Why are some kids picky eaters? It may be in their genes.

March 21, 2013

No matter how much parents plead, cajole or entice, some children just won’t try new foods. However, researchers now have found that the reason for the push-back may have more to do with what’s in the children’s genes than what’s on their plates.

Dr. Myles Faith
Dr. Myles Faith

A recent study led by Myles S. Faith, PhD, associate professor of nutrition at the Gillings School of Global Public Health, found that, among 66 pairs of twins who were between four and seven years of age, genes accounted for 72 percent of the variation (individual differences) in children’s tendency to avoid new foods.

These and other findings appear in “Child Food Neophobia is Heritable, Associated with Less Compliant Eating, and Moderates Familial Resemblance for BMI,” published online March 20 in the journal Obesity [PDF].

“Food neophobia, or the avoidance of trying new foods, is strongly influenced by genetics in early childhood,” Faith says. “In this regard, it’s similar to child temperament or personality. The home environment certainly also has an influence on these factors, but nature has a strong say in the ultimate outcome.”
A predisposition to avoid new foods does not necessarily mean children can’t change their behavior and become less picky, or at least, less averse to new foods.
“Although genes have an important role, genetics do not equal destiny,” Faith says. “Parents can serve as role models and provide repeated exposure to new foods at home, and there are specific actions that parents can take to increase children’s acceptance of new foods.”
In fact, previous research has established that parents shape the home environment and many of their children’s food preferences. Further, parents who more often tried new foods had children who were less food-neophobic. However, Faith and his team wanted to investigate whether food neophobia is, in general, inherited or a product of the home environment.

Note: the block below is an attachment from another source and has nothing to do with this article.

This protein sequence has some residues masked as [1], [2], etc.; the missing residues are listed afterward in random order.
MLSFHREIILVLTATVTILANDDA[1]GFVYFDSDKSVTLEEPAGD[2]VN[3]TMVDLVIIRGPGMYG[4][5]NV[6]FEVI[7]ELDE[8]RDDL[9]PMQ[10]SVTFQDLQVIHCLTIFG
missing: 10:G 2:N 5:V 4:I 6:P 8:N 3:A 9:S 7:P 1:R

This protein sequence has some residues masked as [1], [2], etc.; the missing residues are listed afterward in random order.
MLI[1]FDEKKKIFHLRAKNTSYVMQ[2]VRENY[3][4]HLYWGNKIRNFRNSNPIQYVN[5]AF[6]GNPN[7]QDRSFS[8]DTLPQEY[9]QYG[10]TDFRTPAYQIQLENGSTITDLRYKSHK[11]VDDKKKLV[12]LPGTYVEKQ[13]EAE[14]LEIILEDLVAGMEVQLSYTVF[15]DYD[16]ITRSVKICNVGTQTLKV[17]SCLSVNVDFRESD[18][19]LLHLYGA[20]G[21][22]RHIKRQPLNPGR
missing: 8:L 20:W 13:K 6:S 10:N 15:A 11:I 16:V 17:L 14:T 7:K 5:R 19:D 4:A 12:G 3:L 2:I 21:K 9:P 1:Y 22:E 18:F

While the study is in no way definitive, the results were striking. The findings are also consistent with emerging evidence that genes have impact upon many eating behaviors by children, including food avoidance, eating in the absence of hunger, and overall 24-hour dietary patterns.
“On the environmental side, we also found that unique food-related life experiences that were not shared by siblings also affected food neophobia,” Faith says. “The parents’ greatest influence could be in how they treat each child differently rather than similarly.”
Faith notes that strategies aimed at changing food avoidance may need to be partially tailored from child to child, even among twins. This ultimately may be more successful than a uniform strategy for all children.
“One child may respond immediately to a parent’s modeling, that is, showing the child how much they enjoy the food item being avoided,” Faith says. “But this strategy may not work as well for another child in the family.”
As a result, a variety of individualized approaches may have to be attempted until success is found with each child. “Research needs to examine new interventions that take into account children’s individuality,” Faith said. “This includes genetic uniqueness.”
The researchers also found no link between food neophobia and parents’obesity. That is to say, children of obese parents were not more likely to be food-neophobic compared to children of non-obese parents. There was an unexpected finding that heavier parents did not tend to have heavier children, but only for children low in food neophobia.
Faith does caution, however, that the findings are preliminary.
“This is just a first step at looking at genetics as a factor in food neophobia, feeding relations and obesity,” he said. “We were intrigued by the results, but we believe more research is needed to examine this issue more extensively.”
The study abstract and complete article are available online.



Gillings School of Global Public Health contact: David Pesci, director of communications, (919) 962-2600 or dpesci@unc.edu.